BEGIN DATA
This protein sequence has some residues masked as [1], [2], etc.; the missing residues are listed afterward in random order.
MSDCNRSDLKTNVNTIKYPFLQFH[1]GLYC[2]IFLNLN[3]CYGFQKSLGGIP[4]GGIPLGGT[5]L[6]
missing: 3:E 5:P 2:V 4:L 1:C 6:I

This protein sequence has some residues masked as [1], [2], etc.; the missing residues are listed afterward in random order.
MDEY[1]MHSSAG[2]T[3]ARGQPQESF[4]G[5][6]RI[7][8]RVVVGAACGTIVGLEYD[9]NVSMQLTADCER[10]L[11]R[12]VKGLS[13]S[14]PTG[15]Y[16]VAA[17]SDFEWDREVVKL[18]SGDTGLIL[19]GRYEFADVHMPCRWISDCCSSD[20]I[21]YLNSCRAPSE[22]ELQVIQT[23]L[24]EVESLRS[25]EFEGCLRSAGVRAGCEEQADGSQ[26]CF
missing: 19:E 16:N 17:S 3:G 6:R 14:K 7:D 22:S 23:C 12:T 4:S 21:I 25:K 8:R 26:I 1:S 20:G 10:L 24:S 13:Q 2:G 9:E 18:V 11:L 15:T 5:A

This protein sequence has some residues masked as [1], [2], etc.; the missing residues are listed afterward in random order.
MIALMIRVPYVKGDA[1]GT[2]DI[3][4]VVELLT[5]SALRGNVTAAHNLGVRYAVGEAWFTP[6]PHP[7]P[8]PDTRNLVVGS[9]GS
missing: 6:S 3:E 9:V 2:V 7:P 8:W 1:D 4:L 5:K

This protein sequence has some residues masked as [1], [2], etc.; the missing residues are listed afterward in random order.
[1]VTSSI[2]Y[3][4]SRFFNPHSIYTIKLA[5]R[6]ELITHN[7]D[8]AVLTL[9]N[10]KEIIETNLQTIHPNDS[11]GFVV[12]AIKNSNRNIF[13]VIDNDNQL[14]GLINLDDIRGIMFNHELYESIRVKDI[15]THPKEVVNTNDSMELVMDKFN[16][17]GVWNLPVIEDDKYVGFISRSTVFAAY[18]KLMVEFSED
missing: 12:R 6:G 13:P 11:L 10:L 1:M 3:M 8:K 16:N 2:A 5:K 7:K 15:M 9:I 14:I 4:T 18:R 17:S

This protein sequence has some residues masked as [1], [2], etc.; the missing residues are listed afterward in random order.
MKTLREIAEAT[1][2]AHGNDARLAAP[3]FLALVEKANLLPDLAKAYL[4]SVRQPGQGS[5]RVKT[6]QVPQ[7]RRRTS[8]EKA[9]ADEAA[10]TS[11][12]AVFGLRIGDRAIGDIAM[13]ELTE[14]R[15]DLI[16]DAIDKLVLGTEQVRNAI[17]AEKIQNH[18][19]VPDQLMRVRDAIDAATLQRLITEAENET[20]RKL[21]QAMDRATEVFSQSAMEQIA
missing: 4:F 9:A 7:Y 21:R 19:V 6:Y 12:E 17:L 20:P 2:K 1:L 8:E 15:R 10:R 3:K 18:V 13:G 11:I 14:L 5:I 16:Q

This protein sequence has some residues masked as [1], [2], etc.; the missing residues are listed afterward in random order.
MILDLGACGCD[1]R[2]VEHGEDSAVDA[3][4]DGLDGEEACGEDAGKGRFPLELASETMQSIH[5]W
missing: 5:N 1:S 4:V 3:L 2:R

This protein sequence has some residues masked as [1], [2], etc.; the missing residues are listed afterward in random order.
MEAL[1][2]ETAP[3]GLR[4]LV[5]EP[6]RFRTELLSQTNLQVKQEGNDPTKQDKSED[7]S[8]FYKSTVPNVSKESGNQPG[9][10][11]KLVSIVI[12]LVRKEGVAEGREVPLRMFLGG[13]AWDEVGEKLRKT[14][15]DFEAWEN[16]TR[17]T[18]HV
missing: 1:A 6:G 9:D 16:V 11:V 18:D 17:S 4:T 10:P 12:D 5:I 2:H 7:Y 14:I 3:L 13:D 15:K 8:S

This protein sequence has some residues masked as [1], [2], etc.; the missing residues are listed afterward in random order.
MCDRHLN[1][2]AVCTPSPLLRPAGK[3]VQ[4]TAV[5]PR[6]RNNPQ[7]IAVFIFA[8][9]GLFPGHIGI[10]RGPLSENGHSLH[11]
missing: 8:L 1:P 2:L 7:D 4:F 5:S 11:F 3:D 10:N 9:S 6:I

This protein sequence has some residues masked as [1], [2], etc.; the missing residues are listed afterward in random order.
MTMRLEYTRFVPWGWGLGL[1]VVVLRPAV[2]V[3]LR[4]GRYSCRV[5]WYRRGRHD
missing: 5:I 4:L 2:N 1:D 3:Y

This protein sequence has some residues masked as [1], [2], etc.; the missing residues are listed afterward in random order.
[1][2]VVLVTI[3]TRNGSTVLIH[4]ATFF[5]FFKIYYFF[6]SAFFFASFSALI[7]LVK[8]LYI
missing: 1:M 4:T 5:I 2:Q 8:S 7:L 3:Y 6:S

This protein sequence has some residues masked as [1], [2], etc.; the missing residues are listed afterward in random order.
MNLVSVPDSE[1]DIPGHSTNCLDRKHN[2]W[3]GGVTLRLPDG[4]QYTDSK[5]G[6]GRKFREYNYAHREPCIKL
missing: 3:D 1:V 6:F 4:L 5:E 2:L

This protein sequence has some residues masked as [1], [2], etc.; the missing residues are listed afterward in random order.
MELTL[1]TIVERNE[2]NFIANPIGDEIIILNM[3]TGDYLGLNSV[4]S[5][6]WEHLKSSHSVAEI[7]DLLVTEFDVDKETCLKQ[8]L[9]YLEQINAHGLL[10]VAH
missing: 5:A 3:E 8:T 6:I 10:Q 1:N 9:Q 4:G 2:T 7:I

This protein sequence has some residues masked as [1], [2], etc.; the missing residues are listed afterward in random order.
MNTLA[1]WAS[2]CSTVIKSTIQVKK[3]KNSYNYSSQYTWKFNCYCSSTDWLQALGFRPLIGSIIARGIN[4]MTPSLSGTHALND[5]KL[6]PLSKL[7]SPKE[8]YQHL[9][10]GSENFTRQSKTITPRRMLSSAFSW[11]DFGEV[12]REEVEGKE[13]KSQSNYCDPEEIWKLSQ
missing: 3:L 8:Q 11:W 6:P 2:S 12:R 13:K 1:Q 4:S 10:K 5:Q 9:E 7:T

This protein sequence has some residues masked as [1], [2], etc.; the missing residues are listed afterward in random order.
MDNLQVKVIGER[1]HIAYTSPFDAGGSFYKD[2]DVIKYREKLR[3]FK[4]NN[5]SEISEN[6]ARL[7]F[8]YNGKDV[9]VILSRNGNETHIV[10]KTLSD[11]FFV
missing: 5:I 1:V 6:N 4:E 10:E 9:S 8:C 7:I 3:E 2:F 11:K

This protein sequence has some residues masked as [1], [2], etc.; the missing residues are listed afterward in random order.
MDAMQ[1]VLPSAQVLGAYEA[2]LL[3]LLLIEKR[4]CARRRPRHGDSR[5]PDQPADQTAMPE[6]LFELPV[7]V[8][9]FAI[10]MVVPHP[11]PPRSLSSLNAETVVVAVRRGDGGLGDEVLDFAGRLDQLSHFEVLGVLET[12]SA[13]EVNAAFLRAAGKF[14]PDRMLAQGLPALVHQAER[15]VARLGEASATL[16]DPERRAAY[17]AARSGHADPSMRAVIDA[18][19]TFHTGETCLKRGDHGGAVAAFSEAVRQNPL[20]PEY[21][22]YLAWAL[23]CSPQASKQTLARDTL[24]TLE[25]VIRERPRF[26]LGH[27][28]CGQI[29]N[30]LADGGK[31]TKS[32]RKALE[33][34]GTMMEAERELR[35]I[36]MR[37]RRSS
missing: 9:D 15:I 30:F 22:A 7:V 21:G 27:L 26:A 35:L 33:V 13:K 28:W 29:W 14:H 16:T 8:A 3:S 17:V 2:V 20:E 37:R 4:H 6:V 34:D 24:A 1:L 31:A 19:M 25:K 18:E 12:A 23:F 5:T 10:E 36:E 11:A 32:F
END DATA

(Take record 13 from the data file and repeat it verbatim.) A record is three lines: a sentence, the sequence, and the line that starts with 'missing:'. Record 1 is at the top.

This protein sequence has some residues masked as [1], [2], etc.; the missing residues are listed afterward in random order.
MNTLA[1]WAS[2]CSTVIKSTIQVKK[3]KNSYNYSSQYTWKFNCYCSSTDWLQALGFRPLIGSIIARGIN[4]MTPSLSGTHALND[5]KL[6]PLSKL[7]SPKE[8]YQHL[9][10]GSENFTRQSKTITPRRMLSSAFSW[11]DFGEV[12]REEVEGKE[13]KSQSNYCDPEEIWKLSQ
missing: 3:L 8:Q 11:W 6:P 2:S 12:R 13:K 1:Q 4:S 10:K 5:Q 9:E 7:T